Archive Article: 2001/03/16

16 March 2001

ENVIRONMENTAL protection proposals spearheaded by the Crop Protection Association in the face of the proposed pesticide tax have been accepted by the government. Now it is up to the industry, farmers and sprayer operators to demonstrate best practice and that includes sprayer filling procedures.

Finalists in the Farm Sprayer Operator of the Year competition have shown many practical tips that protect the environment by avoiding filling mishaps, says competition organiser Tom Robinson.

A good starting point is to avoid filling the tank to the brim. Stop 10% short of the tanks nominal capacity to allow for foaming, which can be a particular problem in soft water areas and if tank mixes add to the level of surfactants.

Check that suction side joints and hose connections are tight and dont leave the induction hopper open after the chemical is introduced, he adds. "In some cases you may have to use an appropriate anti-foaming agent."

Ensure you put in the right amount of water. A flow meter can be set to sound an audible alarm at the required filling level, so avoiding overflowing, as well as left-over spray mix which could mean disposal problems later.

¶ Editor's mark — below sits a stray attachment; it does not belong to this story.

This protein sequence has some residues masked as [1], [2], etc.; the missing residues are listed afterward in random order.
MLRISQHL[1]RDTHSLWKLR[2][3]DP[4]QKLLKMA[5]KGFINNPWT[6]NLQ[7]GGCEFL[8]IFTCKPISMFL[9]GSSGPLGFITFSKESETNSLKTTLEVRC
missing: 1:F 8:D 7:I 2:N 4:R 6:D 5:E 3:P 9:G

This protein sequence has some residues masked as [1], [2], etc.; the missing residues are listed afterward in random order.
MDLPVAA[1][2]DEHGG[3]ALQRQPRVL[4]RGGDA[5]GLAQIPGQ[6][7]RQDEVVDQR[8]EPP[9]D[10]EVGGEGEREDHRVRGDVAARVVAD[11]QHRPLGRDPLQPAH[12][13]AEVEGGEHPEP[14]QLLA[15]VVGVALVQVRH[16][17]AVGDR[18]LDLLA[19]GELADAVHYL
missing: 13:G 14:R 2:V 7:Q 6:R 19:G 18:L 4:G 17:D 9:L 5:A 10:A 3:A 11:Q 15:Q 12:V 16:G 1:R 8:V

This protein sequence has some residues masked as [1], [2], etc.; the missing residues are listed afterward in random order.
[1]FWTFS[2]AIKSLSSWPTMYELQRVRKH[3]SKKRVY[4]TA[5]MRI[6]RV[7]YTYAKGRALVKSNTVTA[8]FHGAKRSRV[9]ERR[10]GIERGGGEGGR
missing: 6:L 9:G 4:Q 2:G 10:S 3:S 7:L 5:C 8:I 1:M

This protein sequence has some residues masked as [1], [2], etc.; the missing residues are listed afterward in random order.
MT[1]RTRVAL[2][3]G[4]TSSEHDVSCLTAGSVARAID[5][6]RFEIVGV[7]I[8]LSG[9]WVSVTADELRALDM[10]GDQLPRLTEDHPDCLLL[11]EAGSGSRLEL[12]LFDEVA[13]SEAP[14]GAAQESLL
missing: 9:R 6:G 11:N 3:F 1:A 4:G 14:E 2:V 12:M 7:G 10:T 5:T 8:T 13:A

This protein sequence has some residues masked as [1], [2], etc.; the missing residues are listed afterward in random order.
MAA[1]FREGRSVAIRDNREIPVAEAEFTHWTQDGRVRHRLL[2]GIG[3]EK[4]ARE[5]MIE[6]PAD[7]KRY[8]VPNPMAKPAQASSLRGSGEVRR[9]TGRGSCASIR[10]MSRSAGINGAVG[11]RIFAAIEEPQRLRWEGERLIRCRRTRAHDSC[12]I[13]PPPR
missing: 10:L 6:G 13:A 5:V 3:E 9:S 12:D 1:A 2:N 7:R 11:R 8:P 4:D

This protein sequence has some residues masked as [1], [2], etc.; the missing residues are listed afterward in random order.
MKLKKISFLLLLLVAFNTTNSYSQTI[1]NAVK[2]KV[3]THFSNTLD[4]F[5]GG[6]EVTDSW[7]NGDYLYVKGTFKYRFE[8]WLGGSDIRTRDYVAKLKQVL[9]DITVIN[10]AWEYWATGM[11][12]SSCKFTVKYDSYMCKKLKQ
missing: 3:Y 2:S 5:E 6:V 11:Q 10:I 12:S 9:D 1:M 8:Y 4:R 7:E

"Taking chemical packs from store to sprayer in a wheelbarrow gave bunded transport on one farm."

Careless measuring out or filling of chemicals can cause point source water pollution. Even foil seals thrown on the ground can cause a problem. If they are partly cut round and left attached to the pack they can be cleaned when the pack is rinsed back into the sprayer, Mr Robinson adds.

At the charging site, an easily cleaned table with a catch tray or one fixed to the side of a sprayer alongside the induction hopper makes life safer. A clean plastic drum cut in half can be used to catch any spills, while the other half placed under the induction hopper will catch drips. &#42

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